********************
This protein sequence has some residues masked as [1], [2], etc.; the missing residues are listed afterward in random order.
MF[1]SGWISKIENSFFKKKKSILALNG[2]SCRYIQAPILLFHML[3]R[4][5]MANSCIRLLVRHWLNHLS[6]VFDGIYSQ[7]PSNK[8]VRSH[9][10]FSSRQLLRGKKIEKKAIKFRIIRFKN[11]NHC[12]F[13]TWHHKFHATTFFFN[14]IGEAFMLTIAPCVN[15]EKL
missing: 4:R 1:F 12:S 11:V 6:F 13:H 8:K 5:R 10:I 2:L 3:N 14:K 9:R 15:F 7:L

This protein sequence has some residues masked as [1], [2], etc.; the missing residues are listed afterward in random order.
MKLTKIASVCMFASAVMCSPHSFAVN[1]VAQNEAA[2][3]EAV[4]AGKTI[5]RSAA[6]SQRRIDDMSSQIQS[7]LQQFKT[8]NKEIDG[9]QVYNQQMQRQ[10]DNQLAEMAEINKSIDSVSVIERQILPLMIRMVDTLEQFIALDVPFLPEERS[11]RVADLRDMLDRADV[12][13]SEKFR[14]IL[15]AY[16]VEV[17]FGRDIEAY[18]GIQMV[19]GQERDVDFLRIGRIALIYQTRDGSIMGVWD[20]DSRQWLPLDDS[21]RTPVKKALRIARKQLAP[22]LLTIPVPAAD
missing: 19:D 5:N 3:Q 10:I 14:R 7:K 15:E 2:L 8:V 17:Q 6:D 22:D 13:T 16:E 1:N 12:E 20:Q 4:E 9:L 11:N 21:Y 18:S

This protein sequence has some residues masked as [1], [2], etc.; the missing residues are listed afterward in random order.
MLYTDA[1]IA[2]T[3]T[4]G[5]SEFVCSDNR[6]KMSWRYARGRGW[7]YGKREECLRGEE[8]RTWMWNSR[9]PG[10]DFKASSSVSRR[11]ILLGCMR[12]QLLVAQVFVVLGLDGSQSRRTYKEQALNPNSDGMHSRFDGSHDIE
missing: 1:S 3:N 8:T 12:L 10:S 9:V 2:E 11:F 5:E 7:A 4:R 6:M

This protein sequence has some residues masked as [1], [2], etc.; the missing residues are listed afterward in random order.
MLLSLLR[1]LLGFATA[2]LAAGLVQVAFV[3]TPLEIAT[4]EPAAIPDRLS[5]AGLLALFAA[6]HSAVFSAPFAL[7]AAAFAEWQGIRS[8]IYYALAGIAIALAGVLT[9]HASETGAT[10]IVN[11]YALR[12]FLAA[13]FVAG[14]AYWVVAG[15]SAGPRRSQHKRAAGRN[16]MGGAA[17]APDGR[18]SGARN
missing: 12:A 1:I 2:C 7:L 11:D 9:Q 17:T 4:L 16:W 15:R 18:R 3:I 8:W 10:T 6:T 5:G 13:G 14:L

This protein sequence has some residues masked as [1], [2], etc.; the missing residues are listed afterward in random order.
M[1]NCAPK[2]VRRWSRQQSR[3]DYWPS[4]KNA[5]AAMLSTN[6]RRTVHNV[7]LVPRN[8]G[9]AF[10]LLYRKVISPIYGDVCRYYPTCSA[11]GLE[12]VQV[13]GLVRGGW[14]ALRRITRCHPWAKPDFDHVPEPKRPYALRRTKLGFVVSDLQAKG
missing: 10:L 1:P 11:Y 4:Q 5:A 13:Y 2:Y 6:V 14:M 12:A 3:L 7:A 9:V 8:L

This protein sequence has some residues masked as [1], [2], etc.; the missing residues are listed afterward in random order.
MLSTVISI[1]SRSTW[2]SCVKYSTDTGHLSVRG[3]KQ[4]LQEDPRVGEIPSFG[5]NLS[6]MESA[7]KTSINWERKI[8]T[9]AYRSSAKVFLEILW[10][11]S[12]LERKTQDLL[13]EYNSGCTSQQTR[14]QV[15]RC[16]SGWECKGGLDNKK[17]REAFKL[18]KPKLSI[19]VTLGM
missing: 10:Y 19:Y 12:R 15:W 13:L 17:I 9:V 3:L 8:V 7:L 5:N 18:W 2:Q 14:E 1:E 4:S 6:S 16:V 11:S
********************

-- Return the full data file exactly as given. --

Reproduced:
This protein sequence has some residues masked as [1], [2], etc.; the missing residues are listed afterward in random order.
MF[1]SGWISKIENSFFKKKKSILALNG[2]SCRYIQAPILLFHML[3]R[4][5]MANSCIRLLVRHWLNHLS[6]VFDGIYSQ[7]PSNK[8]VRSH[9][10]FSSRQLLRGKKIEKKAIKFRIIRFKN[11]NHC[12]F[13]TWHHKFHATTFFFN[14]IGEAFMLTIAPCVN[15]EKL
missing: 4:R 1:F 12:S 11:V 6:F 13:H 8:K 5:R 10:I 2:L 3:N 14:K 9:R 15:F 7:L

This protein sequence has some residues masked as [1], [2], etc.; the missing residues are listed afterward in random order.
MKLTKIASVCMFASAVMCSPHSFAVN[1]VAQNEAA[2][3]EAV[4]AGKTI[5]RSAA[6]SQRRIDDMSSQIQS[7]LQQFKT[8]NKEIDG[9]QVYNQQMQRQ[10]DNQLAEMAEINKSIDSVSVIERQILPLMIRMVDTLEQFIALDVPFLPEERS[11]RVADLRDMLDRADV[12][13]SEKFR[14]IL[15]AY[16]VEV[17]FGRDIEAY[18]GIQMV[19]GQERDVDFLRIGRIALIYQTRDGSIMGVWD[20]DSRQWLPLDDS[21]RTPVKKALRIARKQLAP[22]LLTIPVPAAD
missing: 19:D 5:N 3:Q 10:I 14:R 7:K 15:E 2:L 8:V 17:Q 6:D 22:D 13:T 16:E 1:N 12:E 20:Q 4:E 9:L 11:N 21:Y 18:S

This protein sequence has some residues masked as [1], [2], etc.; the missing residues are listed afterward in random order.
MLYTDA[1]IA[2]T[3]T[4]G[5]SEFVCSDNR[6]KMSWRYARGRGW[7]YGKREECLRGEE[8]RTWMWNSR[9]PG[10]DFKASSSVSRR[11]ILLGCMR[12]QLLVAQVFVVLGLDGSQSRRTYKEQALNPNSDGMHSRFDGSHDIE
missing: 1:S 3:N 8:T 12:L 10:S 9:V 2:E 11:F 5:E 7:A 4:R 6:M

This protein sequence has some residues masked as [1], [2], etc.; the missing residues are listed afterward in random order.
MLLSLLR[1]LLGFATA[2]LAAGLVQVAFV[3]TPLEIAT[4]EPAAIPDRLS[5]AGLLALFAA[6]HSAVFSAPFAL[7]AAAFAEWQGIRS[8]IYYALAGIAIALAGVLT[9]HASETGAT[10]IVN[11]YALR[12]FLAA[13]FVAG[14]AYWVVAG[15]SAGPRRSQHKRAAGRN[16]MGGAA[17]APDGR[18]SGARN
missing: 12:A 1:I 2:C 7:L 11:D 9:Q 17:T 4:L 16:W 15:R 18:R 3:I 8:W 10:T 6:T 5:G 13:G 14:L

This protein sequence has some residues masked as [1], [2], etc.; the missing residues are listed afterward in random order.
M[1]NCAPK[2]VRRWSRQQSR[3]DYWPS[4]KNA[5]AAMLSTN[6]RRTVHNV[7]LVPRN[8]G[9]AF[10]LLYRKVISPIYGDVCRYYPTCSA[11]GLE[12]VQV[13]GLVRGGW[14]ALRRITRCHPWAKPDFDHVPEPKRPYALRRTKLGFVVSDLQAKG
missing: 10:L 1:P 11:Y 4:Q 5:A 13:Y 2:Y 6:V 14:M 12:A 3:L 7:A 9:V 8:L

This protein sequence has some residues masked as [1], [2], etc.; the missing residues are listed afterward in random order.
MLSTVISI[1]SRSTW[2]SCVKYSTDTGHLSVRG[3]KQ[4]LQEDPRVGEIPSFG[5]NLS[6]MESA[7]KTSINWERKI[8]T[9]AYRSSAKVFLEILW[10][11]S[12]LERKTQDLL[13]EYNSGCTSQQTR[14]QV[15]RC[16]SGWECKGGLDNKK[17]REAFKL[18]KPKLSI[19]VTLGM
missing: 10:Y 19:Y 12:R 15:W 13:L 17:I 9:V 3:L 8:V 7:L 5:N 18:W 2:Q 14:E 1:E 4:S 6:S 16:V 11:S